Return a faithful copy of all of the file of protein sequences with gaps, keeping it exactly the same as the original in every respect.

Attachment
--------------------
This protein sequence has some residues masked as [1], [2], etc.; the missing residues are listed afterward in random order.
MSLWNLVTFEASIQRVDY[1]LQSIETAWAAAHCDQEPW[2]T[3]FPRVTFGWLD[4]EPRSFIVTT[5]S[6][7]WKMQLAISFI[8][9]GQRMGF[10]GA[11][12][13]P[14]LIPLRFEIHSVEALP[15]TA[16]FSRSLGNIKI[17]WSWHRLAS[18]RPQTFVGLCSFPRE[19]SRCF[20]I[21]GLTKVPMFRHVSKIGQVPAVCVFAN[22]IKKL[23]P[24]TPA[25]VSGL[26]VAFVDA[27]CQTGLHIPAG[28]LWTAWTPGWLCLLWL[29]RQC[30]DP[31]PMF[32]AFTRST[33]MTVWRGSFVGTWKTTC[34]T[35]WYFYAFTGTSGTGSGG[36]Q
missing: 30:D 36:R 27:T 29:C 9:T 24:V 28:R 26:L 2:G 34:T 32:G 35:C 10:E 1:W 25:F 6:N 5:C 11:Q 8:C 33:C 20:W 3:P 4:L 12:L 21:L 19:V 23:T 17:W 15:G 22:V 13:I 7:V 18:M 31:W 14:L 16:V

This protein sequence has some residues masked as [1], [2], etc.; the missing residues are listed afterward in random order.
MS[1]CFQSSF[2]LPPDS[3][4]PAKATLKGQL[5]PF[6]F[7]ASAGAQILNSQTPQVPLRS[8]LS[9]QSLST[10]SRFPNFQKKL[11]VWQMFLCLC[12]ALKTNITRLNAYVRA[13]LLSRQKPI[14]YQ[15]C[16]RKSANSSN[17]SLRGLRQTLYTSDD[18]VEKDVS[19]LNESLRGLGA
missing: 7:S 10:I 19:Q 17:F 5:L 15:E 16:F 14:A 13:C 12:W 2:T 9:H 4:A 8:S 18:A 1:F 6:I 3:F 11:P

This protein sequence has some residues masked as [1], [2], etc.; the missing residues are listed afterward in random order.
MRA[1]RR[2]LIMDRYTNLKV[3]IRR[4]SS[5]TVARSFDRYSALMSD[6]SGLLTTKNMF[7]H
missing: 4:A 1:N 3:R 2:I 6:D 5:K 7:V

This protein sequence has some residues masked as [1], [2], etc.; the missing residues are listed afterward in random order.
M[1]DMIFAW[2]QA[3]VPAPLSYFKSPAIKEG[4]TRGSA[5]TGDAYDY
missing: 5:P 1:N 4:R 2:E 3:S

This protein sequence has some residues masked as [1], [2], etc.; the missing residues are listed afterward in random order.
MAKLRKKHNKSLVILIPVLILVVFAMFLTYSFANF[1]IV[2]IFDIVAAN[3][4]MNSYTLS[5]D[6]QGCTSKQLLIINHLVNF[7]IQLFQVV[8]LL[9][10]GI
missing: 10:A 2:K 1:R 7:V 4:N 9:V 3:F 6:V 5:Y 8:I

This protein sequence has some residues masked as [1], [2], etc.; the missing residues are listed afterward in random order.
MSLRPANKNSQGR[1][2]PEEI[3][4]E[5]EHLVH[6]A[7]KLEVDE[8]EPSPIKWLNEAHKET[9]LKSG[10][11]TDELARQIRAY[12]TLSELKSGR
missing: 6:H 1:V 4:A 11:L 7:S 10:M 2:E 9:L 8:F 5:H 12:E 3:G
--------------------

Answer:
This protein sequence has some residues masked as [1], [2], etc.; the missing residues are listed afterward in random order.
MSLWNLVTFEASIQRVDY[1]LQSIETAWAAAHCDQEPW[2]T[3]FPRVTFGWLD[4]EPRSFIVTT[5]S[6][7]WKMQLAISFI[8][9]GQRMGF[10]GA[11][12][13]P[14]LIPLRFEIHSVEALP[15]TA[16]FSRSLGNIKI[17]WSWHRLAS[18]RPQTFVGLCSFPRE[19]SRCF[20]I[21]GLTKVPMFRHVSKIGQVPAVCVFAN[22]IKKL[23]P[24]TPA[25]VSGL[26]VAFVDA[27]CQTGLHIPAG[28]LWTAWTPGWLCLLWL[29]RQC[30]DP[31]PMF[32]AFTRST[33]MTVWRGSFVGTWKTTC[34]T[35]WYFYAFTGTSGTGSGG[36]Q
missing: 30:D 36:R 27:T 29:C 9:T 24:V 28:R 26:L 2:G 34:T 32:G 35:C 10:E 1:W 25:F 6:N 5:C 11:Q 8:C 33:C 20:W 3:P 4:L 12:L 21:L 19:V 23:T 17:W 15:G 22:V 13:I 7:V 18:M 31:W 14:L 16:V

This protein sequence has some residues masked as [1], [2], etc.; the missing residues are listed afterward in random order.
MS[1]CFQSSF[2]LPPDS[3][4]PAKATLKGQL[5]PF[6]F[7]ASAGAQILNSQTPQVPLRS[8]LS[9]QSLST[10]SRFPNFQKKL[11]VWQMFLCLC[12]ALKTNITRLNAYVRA[13]LLSRQKPI[14]YQ[15]C[16]RKSANSSN[17]SLRGLRQTLYTSDD[18]VEKDVS[19]LNESLRGLGA
missing: 7:S 10:I 19:Q 17:F 5:L 15:E 16:F 14:A 13:C 12:W 2:T 9:H 4:A 8:S 18:A 1:F 6:I 3:F 11:P

This protein sequence has some residues masked as [1], [2], etc.; the missing residues are listed afterward in random order.
MRA[1]RR[2]LIMDRYTNLKV[3]IRR[4]SS[5]TVARSFDRYSALMSD[6]SGLLTTKNMF[7]H
missing: 4:A 1:N 3:R 2:I 6:D 5:K 7:V

This protein sequence has some residues masked as [1], [2], etc.; the missing residues are listed afterward in random order.
M[1]DMIFAW[2]QA[3]VPAPLSYFKSPAIKEG[4]TRGSA[5]TGDAYDY
missing: 5:P 1:N 4:R 2:E 3:S

This protein sequence has some residues masked as [1], [2], etc.; the missing residues are listed afterward in random order.
MAKLRKKHNKSLVILIPVLILVVFAMFLTYSFANF[1]IV[2]IFDIVAAN[3][4]MNSYTLS[5]D[6]QGCTSKQLLIINHLVNF[7]IQLFQVV[8]LL[9][10]GI
missing: 10:A 2:K 1:R 7:V 4:N 9:V 3:F 6:V 5:Y 8:I

This protein sequence has some residues masked as [1], [2], etc.; the missing residues are listed afterward in random order.
MSLRPANKNSQGR[1][2]PEEI[3][4]E[5]EHLVH[6]A[7]KLEVDE[8]EPSPIKWLNEAHKET[9]LKSG[10][11]TDELARQIRAY[12]TLSELKSGR
missing: 6:H 1:V 4:A 11:L 7:S 10:M 2:E 9:L 8:F 5:H 12:E 3:G